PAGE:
The first piece of religious doctrine you unconsciously hold, like all geeks, is the idea that the business model of the future is no longer tied to steel or bricks and mortar. But of course, people will always need machines and houses, and can't live on air. I like what the steel guy coming into SL the other day to say he was going to see if he could use it to sell shares in a real-life steel company said: which was basically: steel is real lol.

Virtual worlds depend on steel, lots of it and even with virtual or cloud or whatever computing, will continue to do so. Armchair metaversal analysts tell you sagely that the future isn't in selling server space because that's always going to be a business model that will be very costly with its expenses.

But...somebody has to be in the server business, because virtual worlds *are* on servers. Even if you make them cheaper, even if you make it possible to put more angels on the head of their pins, so what? You aren't entirely free of steel, and you can't entirely offload the cost and mechanics of running the steel on to end users because it will be more expensive for them.

So there will always be a need for people to run server farms so that other people can rent and be virtual hosts, which is the brilliant model the Lindens have now.

This idea that they should figure out how to make a buck handing out domain names I remain skeptical about. The fact that we all have to pay $19.95 to register a DNS address or whatever it's called today from some domain registry place is a kind of artifact that will go away. After all, we pay nothing like that to get into the white or yellow pages unless we want really big visible ads. The telephone company simply provides that service as part of what you get as a customer. The Internet is still in its youth; the virtual worlds industry is still in its infancy.

Tekkies feel an enormous sense of gloating about land being devalued and server prices coming down -- we've already seen them gloat on the forums and blogs over the Lindens crashing the price heedlessly, giving withering, snarky lecturers to people who wished to preserve their investment.

(I always tell people that money put in Second Life is never an investment. I always caution tenants seeking to go out then and buy land that they can't view it as "an investment". The only thing you can view as "an investment" in SL is your time, and fortunately, you can pull that out at any time that you feel it is no longer cost effective or emotionally satisfying.)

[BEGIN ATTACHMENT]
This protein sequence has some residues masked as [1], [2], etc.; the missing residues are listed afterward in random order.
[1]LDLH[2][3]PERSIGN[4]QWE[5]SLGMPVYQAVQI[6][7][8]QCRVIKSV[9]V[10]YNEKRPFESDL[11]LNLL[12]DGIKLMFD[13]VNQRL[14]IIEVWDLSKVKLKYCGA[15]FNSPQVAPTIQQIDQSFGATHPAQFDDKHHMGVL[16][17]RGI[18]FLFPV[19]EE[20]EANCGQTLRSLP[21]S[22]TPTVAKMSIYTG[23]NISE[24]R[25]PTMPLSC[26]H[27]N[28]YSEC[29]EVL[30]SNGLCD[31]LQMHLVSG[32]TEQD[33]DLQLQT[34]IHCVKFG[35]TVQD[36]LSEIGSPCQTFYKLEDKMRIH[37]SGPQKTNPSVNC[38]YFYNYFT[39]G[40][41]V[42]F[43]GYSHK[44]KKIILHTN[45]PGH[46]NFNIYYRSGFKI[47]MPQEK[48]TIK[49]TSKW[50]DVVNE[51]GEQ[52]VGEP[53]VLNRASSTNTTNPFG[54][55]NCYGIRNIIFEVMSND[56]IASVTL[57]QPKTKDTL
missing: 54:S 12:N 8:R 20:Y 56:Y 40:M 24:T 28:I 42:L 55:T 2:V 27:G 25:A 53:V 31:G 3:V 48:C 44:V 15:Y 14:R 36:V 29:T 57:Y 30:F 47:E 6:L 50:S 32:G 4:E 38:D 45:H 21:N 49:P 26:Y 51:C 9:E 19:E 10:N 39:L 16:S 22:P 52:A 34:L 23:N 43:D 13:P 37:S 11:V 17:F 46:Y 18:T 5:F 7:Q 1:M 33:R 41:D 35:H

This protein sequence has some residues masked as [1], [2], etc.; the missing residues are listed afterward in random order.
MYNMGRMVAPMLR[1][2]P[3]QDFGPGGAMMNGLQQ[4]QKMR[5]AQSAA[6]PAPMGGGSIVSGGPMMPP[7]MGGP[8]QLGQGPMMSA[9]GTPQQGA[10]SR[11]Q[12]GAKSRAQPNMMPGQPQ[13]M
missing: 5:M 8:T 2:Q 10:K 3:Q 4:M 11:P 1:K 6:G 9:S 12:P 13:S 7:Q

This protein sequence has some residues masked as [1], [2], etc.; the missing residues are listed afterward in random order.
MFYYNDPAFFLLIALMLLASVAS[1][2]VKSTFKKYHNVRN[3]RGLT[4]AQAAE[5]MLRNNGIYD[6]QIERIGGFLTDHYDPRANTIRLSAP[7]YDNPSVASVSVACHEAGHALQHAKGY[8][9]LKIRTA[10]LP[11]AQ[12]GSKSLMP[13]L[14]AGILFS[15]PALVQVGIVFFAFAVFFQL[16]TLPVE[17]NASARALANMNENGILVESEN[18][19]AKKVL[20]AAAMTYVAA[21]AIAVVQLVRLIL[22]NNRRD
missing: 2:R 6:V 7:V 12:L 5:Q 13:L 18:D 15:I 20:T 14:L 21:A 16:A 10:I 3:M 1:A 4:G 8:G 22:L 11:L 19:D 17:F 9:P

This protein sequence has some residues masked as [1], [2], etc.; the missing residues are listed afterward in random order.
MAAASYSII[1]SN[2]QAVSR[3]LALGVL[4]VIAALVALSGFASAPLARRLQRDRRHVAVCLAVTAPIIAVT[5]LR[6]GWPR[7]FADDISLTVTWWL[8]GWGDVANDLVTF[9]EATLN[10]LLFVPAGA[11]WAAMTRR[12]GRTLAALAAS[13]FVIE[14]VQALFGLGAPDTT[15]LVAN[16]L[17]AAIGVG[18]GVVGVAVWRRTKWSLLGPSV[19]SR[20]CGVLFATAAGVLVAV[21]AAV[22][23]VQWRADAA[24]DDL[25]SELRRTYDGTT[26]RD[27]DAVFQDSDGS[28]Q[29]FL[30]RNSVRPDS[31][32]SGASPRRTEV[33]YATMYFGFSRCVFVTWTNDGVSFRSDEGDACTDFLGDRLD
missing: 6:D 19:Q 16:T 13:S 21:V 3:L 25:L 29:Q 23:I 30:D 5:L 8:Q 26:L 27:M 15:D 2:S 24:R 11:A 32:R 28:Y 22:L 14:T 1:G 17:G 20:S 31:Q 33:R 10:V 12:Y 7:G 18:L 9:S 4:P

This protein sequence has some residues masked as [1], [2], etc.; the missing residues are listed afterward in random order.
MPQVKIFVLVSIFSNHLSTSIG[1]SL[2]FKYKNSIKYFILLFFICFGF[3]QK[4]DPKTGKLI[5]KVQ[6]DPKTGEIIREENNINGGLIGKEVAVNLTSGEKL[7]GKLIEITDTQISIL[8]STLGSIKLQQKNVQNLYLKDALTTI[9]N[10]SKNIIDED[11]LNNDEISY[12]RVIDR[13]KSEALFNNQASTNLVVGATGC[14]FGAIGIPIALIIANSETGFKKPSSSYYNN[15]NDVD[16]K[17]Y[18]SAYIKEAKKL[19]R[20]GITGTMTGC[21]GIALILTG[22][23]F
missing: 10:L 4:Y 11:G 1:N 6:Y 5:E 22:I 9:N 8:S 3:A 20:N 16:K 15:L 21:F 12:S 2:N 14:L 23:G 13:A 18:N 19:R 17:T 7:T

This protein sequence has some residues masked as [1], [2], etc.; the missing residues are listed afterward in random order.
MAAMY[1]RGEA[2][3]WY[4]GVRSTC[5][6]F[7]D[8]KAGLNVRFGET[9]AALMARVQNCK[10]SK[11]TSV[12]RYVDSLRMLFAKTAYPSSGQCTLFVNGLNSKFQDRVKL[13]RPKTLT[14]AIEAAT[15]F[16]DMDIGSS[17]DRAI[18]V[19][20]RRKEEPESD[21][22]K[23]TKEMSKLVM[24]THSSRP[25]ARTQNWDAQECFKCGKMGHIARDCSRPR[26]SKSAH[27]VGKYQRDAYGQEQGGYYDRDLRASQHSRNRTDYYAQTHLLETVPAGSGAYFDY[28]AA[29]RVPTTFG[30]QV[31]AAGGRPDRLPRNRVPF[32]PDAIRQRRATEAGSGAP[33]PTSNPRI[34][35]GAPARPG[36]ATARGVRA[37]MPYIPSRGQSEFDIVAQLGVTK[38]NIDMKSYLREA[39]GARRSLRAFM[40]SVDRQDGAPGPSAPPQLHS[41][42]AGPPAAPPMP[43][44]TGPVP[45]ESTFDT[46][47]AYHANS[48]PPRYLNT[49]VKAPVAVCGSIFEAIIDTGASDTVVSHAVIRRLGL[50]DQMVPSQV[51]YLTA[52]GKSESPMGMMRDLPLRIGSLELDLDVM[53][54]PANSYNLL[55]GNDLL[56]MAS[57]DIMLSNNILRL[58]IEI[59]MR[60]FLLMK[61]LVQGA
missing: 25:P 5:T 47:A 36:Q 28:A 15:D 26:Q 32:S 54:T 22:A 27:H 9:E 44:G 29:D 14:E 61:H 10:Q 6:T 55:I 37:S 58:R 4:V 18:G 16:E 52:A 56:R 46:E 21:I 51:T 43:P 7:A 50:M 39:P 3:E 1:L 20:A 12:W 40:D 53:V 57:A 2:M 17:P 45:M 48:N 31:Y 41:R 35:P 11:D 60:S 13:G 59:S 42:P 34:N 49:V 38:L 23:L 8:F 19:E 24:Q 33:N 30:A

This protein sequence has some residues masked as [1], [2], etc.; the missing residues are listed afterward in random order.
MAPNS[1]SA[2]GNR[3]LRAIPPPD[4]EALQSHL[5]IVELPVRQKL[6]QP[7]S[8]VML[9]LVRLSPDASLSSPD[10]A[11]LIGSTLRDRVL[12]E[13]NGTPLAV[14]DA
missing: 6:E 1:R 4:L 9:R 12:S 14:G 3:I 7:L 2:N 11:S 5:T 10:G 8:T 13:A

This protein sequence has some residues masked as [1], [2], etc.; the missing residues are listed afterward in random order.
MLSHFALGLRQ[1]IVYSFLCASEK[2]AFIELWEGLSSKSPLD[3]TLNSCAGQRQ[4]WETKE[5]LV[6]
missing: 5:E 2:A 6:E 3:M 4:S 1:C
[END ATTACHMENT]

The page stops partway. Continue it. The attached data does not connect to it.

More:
But the fact is that as Anshe Chung could tell you, or as I could tell you, keeping a rentals business flowing and happy and productive is no small chore. Just slapping a hook-up interface and lots of fees on to a situation won't necessarily result in the same intact community.

One of the ways that SL became more cohesive, like Will Wright's collective job objects, is by sharing sims as they would a real-life neighbourhood. For some people, this led them to cooperate and take pride in keeping their sim good-lucking. For others, it led to them gouging and cutting and scratching to take advantage of their neighbour. Still, the mainland is filled with enough examples of people looking out for each other and trying to harmonize so as not to give up hope.

The Internet, like real life, is made up of customers. Tekkies often think that by automating so many things on web pages and in VWs that they are freeing themselves and others from ever having to do deal with customers. But the reality is that people are fed up of automated robotic phone answering from places like Virgin or Verizon and hate not being able to find any real live people behind web pages to solve problems, and something like SL offers a solution to restore some of that contact and service "face to face" while retaining the ability to automate too.

Naoki Yifu

Just in: There is a piece on Reuters covering LL's confirmed move to push interoperability -- OpenSim being the first in line.

Zero Linden (Joe Miller) gave hints on LL's new revenue model though nothing confirmed.

“I could see Linden offering economic services, trading services, search services”

"the role VeriSign plays in the administration of the Internet by managing top-level “.com” and “.net” network addresses. Linden may one day play an active role in not only teleports between OpenSim worlds and the Second Life Grid, but between two otherwise unconnected OpenSim worlds."


He ended with:

"The evolution from a company that sells virtual land to the infrastructure backbone of a diverse array of OpenSim worlds will be a slow one"

“We look forward to the day when the value of entering the Second Life Grid will be clear over the value of entering an OpenSim grid”


http://secondlife.reuters.com/stories/2008/07/11/interview-linden-prepares-for-an-opensim-future/